“We completed focus groups with students who had sustained concussions during college to identify themes around their needs,” says Wallace, who is a co-principal investigator of the study along with Katy O’Brien, Ph.D., an assistant professor in the department of Communication Sciences and Special Education at the University of Georgia. “Some of those themes included limited knowledge about concussion, concern about being able to continue successfully at school and difficulty communicating with professors about their needs. Every one of them said they would have used a peer mentor for reassurance if they had that option at the time.”
Concussions are sudden jolts or blows to the head that can cause mild traumatic brain injury. Typically, they resolve within a few weeks as headaches and other symptoms subside. However, about 20 percent of cases present a more complicated scenario, with concussion complications that fall beyond the scope of primary care physicians. College students who experience this can be left struggling with what to do next.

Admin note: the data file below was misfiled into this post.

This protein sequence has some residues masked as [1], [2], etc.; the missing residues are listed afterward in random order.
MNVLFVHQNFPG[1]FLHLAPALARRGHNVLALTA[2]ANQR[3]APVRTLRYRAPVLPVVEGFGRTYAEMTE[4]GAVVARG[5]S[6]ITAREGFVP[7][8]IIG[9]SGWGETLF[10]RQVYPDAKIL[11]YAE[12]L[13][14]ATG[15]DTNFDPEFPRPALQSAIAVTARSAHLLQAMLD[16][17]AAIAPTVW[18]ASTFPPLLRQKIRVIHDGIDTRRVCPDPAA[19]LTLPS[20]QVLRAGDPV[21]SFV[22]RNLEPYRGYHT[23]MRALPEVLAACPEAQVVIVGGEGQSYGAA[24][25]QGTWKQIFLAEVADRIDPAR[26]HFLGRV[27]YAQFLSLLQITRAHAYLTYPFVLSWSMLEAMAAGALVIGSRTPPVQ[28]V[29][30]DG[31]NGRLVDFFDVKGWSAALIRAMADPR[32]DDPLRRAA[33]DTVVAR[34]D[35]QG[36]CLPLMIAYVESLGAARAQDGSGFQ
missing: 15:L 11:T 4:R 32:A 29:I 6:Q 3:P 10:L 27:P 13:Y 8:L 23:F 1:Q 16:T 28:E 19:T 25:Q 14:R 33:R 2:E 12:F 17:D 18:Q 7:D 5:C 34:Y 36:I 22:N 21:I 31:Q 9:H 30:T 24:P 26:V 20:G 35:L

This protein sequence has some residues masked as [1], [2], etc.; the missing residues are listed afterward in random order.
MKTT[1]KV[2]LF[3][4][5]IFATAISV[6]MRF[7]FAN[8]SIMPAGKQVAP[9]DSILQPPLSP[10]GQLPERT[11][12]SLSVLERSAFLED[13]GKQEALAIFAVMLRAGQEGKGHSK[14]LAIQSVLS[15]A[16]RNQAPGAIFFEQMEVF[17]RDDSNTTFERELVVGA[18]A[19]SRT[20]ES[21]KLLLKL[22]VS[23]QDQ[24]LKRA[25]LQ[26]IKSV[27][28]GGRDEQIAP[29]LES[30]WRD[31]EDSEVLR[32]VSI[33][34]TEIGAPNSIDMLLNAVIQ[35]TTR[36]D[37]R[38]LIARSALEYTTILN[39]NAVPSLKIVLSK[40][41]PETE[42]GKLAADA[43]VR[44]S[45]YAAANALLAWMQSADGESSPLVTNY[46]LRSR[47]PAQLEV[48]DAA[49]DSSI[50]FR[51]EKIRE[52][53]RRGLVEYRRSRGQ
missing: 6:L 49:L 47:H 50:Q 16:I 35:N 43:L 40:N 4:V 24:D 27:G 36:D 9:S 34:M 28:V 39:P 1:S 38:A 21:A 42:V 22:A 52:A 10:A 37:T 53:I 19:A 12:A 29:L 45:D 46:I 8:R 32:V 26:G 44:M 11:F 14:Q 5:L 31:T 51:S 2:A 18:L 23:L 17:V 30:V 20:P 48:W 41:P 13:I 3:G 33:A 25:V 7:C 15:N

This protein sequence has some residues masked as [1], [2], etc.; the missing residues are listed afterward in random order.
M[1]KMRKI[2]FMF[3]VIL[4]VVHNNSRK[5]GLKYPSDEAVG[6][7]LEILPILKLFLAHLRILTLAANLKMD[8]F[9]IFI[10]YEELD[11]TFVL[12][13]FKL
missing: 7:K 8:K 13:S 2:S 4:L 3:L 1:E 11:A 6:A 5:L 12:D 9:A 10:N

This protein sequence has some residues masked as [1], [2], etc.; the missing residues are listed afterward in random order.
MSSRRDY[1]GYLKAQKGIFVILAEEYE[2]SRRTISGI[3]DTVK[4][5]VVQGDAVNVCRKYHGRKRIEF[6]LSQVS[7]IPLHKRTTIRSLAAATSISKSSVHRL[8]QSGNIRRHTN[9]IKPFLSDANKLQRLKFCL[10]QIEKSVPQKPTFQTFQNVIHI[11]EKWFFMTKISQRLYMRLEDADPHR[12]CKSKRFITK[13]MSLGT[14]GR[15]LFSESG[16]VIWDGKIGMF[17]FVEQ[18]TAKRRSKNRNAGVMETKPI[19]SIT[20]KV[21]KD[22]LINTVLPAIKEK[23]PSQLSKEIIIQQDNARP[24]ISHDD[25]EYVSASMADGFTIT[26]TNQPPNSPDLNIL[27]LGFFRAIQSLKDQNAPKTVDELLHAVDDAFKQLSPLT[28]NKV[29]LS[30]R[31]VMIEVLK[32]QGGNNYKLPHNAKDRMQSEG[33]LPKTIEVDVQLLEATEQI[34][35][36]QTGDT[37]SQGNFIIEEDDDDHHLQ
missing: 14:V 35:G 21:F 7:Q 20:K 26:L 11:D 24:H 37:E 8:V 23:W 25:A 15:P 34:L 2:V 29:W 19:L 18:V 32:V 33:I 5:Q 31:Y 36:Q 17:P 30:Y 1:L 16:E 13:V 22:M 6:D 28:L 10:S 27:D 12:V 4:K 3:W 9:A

“People would say, ‘Oh, you’re stressed from school or not getting enough sleep,’ but I knew something was off,” says Jordyn Sak, now 23, who sustained two concussions during her tenure on Georgia Tech’s diving team. “After my second concussion, I had some trouble with visual tracking with my eyes, some vestibular symptoms and headaches that persisted too long. This is when I decided to go to the Complex Concussion Clinic.”
Using the specialized knowledge from Shepherd Center’s Complex Concussion Clinic (CCC), along with input from subject matter experts from medical, educational and community organizations, and people who sustained concussions during college like Jordyn, researchers tailored the SUCCESS program to be as effective as possible.
“The program is conducted virtually through a secure mobile application that has been customized for the SUCCESS program,” Wallace says. “When a student fills out their profile on the app, they indicate what factors are most important to them in terms of being matched with a mentor, whether it be school, major, sports participation, gender, symptoms or other interests.”
Once they are matched, the first four weeks of the mentorship centers around building rapport, establishing a structured meeting schedule and sharing as much information as the mentee needs. After approximately four weeks, mentors and mentees stay in touch through the app and follow up on an as-needed basis.